box vents, turbines or ridge vent

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Topic by Darell posted 07-13-2011 06:25 PM 10590 views 0 times favorited 3 replies Add to Favorites Watch
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2 posts in 3590 days

07-13-2011 06:25 PM

Topic tags/keywords: question attic

I would like some input from members here on attic ventilation. After the hail storms of a month ago here in central Oklahoma I’m getting different views from different roofing companies as to the best way to vent my attic when I have my roof replaced. Last year my son had his roof replaced and had ridge venting installed. So far he’s pleased with it citing lower attic temperatures than with his old box vents. I’ve had turbines on my roof for the entire 26 years we’ve lived in ths house with no problems other than some icing up during ice storms. The roofing companies I’ve had out don’t recommend ridge vents citing increased possibility of snow blowing into the attic during snow storms. Yes, we’ve had some snow storms around here the past couple of years despite the 100+ degree temps during the summer. One guy prefers box vents over turbines or ridge vents, another says turbines are the way to go. I have the standard 8×16 soffit vents every 8’ around the entire house. You can feel the heat being expelled from the attic when standing next to one of the turbines so I’m pretty sure I’ve got adequate venting now. The question is, what to folks here prefer and why? Thanks in advance for your opinions.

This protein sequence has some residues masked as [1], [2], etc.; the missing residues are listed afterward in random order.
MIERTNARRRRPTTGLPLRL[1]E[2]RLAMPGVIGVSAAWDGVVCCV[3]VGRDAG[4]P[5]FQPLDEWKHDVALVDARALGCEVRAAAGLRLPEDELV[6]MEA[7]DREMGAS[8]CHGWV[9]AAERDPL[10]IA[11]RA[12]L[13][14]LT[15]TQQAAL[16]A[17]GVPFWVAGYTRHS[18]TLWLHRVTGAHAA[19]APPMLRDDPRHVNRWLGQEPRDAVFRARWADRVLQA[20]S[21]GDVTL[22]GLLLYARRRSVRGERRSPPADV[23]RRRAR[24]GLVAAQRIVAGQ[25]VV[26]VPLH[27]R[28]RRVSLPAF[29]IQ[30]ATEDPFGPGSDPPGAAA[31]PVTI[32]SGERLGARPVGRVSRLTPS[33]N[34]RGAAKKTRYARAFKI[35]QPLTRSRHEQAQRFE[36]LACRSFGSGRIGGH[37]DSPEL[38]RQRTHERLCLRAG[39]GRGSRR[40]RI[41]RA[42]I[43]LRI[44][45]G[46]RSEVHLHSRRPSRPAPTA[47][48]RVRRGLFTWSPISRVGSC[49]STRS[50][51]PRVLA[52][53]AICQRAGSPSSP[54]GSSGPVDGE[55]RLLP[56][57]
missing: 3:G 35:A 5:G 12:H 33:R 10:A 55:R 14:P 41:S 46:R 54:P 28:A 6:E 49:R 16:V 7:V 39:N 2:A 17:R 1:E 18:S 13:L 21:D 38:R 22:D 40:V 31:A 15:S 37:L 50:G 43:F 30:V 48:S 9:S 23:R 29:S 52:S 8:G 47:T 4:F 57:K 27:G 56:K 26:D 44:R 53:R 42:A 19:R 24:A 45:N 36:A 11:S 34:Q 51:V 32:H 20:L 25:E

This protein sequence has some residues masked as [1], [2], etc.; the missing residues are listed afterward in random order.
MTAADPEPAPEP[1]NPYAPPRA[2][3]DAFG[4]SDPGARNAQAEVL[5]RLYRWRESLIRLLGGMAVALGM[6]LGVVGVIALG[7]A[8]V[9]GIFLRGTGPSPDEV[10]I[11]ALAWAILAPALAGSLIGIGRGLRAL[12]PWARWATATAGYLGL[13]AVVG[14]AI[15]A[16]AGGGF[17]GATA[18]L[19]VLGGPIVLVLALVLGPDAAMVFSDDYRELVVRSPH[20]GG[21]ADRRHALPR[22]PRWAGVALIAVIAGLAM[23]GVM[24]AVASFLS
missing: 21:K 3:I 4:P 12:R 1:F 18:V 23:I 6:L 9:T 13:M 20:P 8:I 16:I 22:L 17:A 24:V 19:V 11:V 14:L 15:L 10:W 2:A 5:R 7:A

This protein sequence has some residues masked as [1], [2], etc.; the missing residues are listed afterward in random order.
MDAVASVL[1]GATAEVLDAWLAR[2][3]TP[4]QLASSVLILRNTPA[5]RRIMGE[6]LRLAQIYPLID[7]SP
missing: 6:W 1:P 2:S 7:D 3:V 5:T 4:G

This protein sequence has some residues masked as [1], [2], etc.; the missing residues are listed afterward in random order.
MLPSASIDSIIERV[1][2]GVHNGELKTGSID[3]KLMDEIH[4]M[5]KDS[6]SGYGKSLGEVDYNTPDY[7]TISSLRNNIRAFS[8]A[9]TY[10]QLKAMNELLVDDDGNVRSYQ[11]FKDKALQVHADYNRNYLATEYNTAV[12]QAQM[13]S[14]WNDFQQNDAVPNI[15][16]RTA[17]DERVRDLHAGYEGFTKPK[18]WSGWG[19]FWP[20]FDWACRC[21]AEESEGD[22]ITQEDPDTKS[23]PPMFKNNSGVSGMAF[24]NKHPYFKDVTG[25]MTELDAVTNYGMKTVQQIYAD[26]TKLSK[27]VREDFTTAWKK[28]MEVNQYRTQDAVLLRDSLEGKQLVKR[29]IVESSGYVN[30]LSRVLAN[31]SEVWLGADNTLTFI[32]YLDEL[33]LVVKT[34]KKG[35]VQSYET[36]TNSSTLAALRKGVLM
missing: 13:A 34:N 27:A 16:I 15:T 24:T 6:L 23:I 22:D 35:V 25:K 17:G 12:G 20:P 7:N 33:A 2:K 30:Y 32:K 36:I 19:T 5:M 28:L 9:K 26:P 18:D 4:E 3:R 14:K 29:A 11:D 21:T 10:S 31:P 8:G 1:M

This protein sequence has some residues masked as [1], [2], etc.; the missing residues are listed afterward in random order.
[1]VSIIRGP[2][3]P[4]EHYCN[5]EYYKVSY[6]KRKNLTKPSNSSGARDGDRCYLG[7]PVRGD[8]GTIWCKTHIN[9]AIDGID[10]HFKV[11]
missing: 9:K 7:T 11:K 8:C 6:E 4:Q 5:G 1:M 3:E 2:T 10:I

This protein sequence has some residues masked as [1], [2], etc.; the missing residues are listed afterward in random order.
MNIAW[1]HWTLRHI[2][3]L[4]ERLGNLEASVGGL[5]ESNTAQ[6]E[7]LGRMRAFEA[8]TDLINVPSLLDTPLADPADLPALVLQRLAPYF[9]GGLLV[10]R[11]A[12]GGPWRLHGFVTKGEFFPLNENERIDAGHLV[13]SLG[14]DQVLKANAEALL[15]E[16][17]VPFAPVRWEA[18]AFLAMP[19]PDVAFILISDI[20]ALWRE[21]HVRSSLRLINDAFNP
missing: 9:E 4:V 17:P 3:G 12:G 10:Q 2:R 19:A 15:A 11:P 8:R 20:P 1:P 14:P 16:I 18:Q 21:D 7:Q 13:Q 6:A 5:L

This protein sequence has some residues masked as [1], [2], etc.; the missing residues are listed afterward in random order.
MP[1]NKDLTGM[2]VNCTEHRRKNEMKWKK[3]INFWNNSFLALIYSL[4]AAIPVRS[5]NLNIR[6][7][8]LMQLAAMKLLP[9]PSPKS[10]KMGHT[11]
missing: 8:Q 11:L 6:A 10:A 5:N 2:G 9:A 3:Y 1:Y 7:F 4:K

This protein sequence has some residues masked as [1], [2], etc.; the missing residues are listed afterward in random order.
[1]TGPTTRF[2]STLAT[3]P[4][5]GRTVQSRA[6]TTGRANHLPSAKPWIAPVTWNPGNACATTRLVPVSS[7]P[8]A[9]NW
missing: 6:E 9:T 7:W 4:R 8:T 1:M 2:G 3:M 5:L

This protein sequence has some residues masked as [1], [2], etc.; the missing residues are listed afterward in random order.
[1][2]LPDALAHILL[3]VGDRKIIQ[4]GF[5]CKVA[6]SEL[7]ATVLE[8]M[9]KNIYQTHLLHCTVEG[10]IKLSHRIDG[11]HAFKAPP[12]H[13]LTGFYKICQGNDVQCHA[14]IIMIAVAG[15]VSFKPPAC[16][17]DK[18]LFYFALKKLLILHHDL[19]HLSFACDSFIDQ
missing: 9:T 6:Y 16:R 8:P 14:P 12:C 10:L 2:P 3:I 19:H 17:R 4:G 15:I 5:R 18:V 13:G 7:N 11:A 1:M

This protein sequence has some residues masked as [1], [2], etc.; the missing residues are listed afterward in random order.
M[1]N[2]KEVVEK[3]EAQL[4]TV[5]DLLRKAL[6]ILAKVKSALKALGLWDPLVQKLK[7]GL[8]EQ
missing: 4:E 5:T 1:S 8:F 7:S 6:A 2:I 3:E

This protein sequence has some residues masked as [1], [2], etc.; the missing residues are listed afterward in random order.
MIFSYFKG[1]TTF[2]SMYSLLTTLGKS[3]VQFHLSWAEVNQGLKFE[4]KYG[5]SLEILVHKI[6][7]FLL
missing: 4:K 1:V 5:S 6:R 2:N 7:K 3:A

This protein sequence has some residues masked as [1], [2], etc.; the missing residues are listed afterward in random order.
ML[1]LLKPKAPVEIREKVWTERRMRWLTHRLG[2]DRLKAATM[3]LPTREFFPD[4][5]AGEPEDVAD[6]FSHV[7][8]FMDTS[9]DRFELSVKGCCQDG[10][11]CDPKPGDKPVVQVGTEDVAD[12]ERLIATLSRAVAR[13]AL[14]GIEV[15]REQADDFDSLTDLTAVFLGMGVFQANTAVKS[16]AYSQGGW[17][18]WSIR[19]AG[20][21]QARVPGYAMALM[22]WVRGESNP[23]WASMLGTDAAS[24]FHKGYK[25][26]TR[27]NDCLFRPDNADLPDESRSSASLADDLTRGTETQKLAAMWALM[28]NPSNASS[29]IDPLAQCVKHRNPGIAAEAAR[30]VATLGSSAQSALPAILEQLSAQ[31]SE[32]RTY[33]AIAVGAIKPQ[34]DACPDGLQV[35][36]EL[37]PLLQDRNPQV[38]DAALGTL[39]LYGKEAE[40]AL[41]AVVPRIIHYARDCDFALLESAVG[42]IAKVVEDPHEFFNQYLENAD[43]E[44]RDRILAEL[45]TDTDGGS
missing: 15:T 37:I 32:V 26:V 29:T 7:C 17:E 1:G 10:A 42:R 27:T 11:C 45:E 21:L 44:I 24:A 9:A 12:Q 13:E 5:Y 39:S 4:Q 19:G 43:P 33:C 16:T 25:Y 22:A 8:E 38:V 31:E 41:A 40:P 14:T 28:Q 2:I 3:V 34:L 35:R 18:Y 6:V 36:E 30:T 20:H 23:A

-- Darell

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139 posts in 3635 days

07-16-2011 02:16 AM